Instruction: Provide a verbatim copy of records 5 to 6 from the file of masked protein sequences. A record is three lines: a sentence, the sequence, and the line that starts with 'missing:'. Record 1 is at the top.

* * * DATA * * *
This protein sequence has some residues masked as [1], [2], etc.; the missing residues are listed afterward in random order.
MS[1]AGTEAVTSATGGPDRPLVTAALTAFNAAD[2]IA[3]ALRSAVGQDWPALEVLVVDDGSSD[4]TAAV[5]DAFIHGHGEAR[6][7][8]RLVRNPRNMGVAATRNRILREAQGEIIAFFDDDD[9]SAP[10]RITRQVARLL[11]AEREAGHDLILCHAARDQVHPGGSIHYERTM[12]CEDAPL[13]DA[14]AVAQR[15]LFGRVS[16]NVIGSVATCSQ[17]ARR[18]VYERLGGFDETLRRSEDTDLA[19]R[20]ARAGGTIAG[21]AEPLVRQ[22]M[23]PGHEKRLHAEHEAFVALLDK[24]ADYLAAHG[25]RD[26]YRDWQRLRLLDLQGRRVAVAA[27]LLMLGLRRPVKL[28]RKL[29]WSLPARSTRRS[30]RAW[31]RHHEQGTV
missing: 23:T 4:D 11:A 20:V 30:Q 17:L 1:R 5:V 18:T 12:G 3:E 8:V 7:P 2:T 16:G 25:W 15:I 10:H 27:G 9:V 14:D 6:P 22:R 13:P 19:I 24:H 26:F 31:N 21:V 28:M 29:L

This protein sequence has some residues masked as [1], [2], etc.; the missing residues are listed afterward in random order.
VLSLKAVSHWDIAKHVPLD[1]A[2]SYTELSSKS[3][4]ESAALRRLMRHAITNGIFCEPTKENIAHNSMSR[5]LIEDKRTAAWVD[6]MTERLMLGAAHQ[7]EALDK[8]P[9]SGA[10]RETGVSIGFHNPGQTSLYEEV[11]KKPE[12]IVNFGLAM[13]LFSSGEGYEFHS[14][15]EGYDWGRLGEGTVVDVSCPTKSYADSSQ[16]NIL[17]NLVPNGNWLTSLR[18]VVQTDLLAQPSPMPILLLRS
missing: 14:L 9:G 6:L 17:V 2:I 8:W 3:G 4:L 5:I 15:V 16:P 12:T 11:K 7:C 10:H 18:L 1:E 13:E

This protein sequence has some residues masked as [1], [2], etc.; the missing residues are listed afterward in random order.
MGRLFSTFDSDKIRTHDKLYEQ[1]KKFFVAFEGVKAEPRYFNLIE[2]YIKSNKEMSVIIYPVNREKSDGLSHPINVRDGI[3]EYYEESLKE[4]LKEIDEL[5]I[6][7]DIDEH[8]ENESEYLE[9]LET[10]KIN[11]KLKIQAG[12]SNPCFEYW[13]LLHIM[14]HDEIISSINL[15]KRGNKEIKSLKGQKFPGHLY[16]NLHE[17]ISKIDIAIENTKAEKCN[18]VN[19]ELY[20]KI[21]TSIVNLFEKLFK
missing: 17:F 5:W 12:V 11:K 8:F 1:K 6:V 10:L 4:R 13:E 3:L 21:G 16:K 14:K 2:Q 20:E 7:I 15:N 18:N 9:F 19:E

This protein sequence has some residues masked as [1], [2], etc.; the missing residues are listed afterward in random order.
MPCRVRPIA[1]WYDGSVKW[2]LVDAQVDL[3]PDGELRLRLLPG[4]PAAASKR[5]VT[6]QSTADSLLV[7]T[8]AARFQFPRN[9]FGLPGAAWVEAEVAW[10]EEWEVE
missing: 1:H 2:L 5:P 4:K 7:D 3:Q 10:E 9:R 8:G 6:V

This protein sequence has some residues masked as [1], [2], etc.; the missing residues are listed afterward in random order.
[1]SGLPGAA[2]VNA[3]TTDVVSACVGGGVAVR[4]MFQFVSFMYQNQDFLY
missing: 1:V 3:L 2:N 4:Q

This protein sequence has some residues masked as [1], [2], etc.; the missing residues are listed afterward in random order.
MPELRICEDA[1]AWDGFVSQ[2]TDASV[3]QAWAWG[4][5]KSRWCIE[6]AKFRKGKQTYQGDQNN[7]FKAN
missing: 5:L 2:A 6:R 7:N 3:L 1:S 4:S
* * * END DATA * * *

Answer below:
This protein sequence has some residues masked as [1], [2], etc.; the missing residues are listed afterward in random order.
[1]SGLPGAA[2]VNA[3]TTDVVSACVGGGVAVR[4]MFQFVSFMYQNQDFLY
missing: 1:V 3:L 2:N 4:Q

This protein sequence has some residues masked as [1], [2], etc.; the missing residues are listed afterward in random order.
MPELRICEDA[1]AWDGFVSQ[2]TDASV[3]QAWAWG[4][5]KSRWCIE[6]AKFRKGKQTYQGDQNN[7]FKAN
missing: 5:L 2:A 6:R 7:N 3:L 1:S 4:S